ARMONK, N.Y. – 25 Apr 2017: IBM (NYSE: IBM) and Stone Ridge Technology today announced a performance milestone in reservoir simulation designed to help improve efficiency and lower the cost of production. Working with NVIDIA, the companies shattered previous published results using one-tenth the power and 1/100th of the space. The news demonstrates the ability of NVIDIA GPUs to simulate one billion cell models in a fraction of the published time, while delivering 10x the performance and efficiency than legacy CPU codes.
The breakthrough achievement used 60 Power processors and 120 GPU accelerators shattering the previous supercomputer record which used over a 700,000 processors. The results aim to transform the price and performance for business critical High Performance Computing (HPC) applications for simulation and exploration.
Energy companies use reservoir modeling to predict the flow of oil, water and natural gas in the subsurface of the earth before they drill to figure out how to more efficiently extract the most oil. A billion-cell simulation is extremely challenging due to the level of detail it seeks to provide. Stone Ridge Technology, maker of the ECHELON petroleum reservoir simulation software, completed the billion-cell reservoir simulation in 92 minutes using 30 IBM Power Systems S822LC for HPC servers equipped with 60 POWER processors and 120
NVIDIA® Tesla™ P100 GPU accelerators.
“This calculation is a very salient demonstration of the computational capability and density of solution that GPUs offer. That speed lets reservoir engineers run more models and ‘what-if’ scenarios than previously so they can have insights to produce oil more efficiently, open up fewer new fields and make responsible use of limited resources” said Vincent Natoli, President of Stone Ridge Technology. “By increasing compute performance and efficiency by more than an order of magnitude, we’re democratizing HPC for the reservoir simulation community.”
“This milestone calculation illuminates the advantages of the IBM POWER architecture for data intensive and cognitive workloads.” said Sumit Gupta, IBM Vice President, High Performance Computing, AI & Analytics. “By running ECHELON on IBM Power Systems, users can achieve faster run-times using a fraction of the hardware. The previous record used more than 700,000 processors in a supercomputer installation that occupies nearly half a football field. Stone Ridge did this calculation on two racks of IBM Power Systems machines that could fit in the space of half a ping-pong table.”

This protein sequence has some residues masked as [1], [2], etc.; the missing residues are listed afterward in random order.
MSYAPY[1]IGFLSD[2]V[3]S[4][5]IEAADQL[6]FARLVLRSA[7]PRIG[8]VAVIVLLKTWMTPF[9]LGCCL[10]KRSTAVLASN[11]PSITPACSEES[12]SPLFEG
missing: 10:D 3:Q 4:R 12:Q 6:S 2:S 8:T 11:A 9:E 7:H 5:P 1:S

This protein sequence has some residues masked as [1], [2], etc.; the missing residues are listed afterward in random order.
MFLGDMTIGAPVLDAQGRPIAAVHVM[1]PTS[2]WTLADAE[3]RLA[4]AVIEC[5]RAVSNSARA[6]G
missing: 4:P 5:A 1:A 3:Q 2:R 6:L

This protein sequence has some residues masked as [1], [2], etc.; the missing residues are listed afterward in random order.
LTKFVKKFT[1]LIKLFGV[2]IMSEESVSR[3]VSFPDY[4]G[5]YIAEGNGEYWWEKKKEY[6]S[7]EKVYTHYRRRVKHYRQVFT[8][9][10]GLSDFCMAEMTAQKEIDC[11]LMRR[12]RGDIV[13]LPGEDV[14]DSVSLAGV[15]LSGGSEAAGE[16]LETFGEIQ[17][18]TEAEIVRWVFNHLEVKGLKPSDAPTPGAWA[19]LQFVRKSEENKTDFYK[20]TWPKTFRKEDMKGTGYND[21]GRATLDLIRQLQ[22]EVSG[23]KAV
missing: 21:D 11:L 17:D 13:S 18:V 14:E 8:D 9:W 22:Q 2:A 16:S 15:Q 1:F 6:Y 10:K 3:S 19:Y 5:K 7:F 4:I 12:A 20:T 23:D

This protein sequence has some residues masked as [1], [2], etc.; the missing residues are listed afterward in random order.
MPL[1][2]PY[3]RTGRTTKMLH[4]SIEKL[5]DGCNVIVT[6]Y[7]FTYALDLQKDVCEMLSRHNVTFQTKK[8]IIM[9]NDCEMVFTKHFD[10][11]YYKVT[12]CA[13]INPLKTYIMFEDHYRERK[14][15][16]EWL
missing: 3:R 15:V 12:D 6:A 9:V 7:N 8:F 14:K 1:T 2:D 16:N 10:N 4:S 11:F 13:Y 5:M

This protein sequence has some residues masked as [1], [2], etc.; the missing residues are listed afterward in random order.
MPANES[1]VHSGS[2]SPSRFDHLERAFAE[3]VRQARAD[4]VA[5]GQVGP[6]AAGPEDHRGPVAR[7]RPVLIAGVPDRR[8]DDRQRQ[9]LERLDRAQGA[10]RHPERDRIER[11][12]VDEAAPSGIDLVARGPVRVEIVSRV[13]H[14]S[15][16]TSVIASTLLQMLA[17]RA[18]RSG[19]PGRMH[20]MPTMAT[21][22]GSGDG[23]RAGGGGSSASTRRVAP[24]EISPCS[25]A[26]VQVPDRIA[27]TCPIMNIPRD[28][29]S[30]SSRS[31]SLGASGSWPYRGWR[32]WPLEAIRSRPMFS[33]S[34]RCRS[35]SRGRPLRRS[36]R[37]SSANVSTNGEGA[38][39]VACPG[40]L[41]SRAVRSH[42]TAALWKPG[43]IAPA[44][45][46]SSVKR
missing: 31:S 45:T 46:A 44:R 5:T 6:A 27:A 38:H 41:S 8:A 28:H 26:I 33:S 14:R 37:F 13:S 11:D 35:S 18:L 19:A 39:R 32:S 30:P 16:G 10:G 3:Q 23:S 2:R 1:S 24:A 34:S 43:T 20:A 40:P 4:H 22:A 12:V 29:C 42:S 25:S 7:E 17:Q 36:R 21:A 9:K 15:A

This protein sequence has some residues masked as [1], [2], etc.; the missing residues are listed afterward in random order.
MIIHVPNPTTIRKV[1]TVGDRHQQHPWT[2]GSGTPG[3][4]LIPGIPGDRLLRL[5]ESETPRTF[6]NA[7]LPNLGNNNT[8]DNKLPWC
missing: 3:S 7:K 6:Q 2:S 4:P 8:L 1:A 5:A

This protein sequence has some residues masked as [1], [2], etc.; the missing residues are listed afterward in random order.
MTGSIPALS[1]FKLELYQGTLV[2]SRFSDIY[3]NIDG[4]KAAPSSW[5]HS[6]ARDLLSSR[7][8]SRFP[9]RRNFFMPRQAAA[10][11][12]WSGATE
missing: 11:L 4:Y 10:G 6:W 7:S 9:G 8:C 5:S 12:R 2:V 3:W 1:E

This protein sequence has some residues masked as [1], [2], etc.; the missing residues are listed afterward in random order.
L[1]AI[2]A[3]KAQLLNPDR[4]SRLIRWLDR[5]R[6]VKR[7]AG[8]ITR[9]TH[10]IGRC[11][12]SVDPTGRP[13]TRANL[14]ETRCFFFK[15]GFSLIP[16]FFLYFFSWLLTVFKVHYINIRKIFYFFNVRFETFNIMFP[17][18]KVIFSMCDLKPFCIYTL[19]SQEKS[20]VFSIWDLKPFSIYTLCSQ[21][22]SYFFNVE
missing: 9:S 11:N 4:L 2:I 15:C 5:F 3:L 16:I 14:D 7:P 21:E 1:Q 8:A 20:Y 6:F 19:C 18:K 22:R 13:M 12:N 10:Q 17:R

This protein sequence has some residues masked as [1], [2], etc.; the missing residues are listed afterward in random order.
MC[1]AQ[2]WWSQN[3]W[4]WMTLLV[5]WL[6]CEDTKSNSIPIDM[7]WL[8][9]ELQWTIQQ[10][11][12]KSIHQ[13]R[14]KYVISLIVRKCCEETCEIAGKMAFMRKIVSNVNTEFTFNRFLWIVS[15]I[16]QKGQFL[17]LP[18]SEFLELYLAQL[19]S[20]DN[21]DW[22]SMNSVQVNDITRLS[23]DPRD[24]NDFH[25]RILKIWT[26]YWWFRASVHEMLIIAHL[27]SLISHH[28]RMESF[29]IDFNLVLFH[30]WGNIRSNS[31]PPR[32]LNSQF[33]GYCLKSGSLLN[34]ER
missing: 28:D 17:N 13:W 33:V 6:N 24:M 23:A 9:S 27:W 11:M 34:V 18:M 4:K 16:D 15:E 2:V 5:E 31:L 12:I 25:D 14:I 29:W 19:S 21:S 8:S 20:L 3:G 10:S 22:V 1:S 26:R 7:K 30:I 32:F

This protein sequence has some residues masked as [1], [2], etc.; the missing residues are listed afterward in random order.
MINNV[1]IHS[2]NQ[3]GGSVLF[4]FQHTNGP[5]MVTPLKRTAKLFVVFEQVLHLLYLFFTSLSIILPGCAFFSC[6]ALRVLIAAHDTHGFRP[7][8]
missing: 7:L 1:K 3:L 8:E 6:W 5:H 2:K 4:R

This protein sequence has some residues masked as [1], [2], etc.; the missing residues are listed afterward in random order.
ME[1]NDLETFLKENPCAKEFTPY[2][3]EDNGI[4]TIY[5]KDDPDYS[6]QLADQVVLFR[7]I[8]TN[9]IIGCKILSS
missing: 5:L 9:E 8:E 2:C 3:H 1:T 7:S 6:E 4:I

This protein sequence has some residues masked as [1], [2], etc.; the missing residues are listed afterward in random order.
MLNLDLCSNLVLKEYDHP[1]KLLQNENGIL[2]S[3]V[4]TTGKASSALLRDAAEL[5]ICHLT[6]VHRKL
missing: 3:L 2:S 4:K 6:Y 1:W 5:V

This latest advance challenges perceived misconceptions that GPUs could not be efficient on complex application codes like reservoir simulators and are better suited to simple, more naturally parallel applications such as seismic imaging. The scale, speed and efficiency of the reported result disprove this preconception. The milestone calculation with a relatively small server infrastructure enables small and medium-size oil and energy companies to take advantage of computer-based reservoir modeling and optimize production from their asset portfolio.
Billion cell simulations in the industry are rare in practice, but the calculation was accomplished to highlight the performance differences between new fully GPU based codes like the ECHELON reservoir simulator and equivalent legacy CPU codes. ECHELON scales from the cluster to the workstation and while it can simulate a billion cells on 30 servers, it can also run smaller models on a single server or even on a single NVIDIA P100 board in a desktop workstation, the latter two use cases being more in the sweet spot for the energy industry.
“The energy industry was among the first to adopt GPUs for numerical modeling, using them to accelerate seismic processing,” said Marc Hamilton, Vice President of Solutions Architecture and Engineering at NVIDIA. “They are now making a powerful impact on reservoir simulation, and we expect this to drive further efforts to utilize GPUs for other computationally intense workflows in the oil and gas sector.”
This latest breakthrough showcases the ability of IBM Power Systems with NVIDIA GPUs to achieve similar performance leaps in other fields such as computational fluid dynamics, structural mechanics, climate modeling and others that are critically used throughout the manufacturing and scientific community.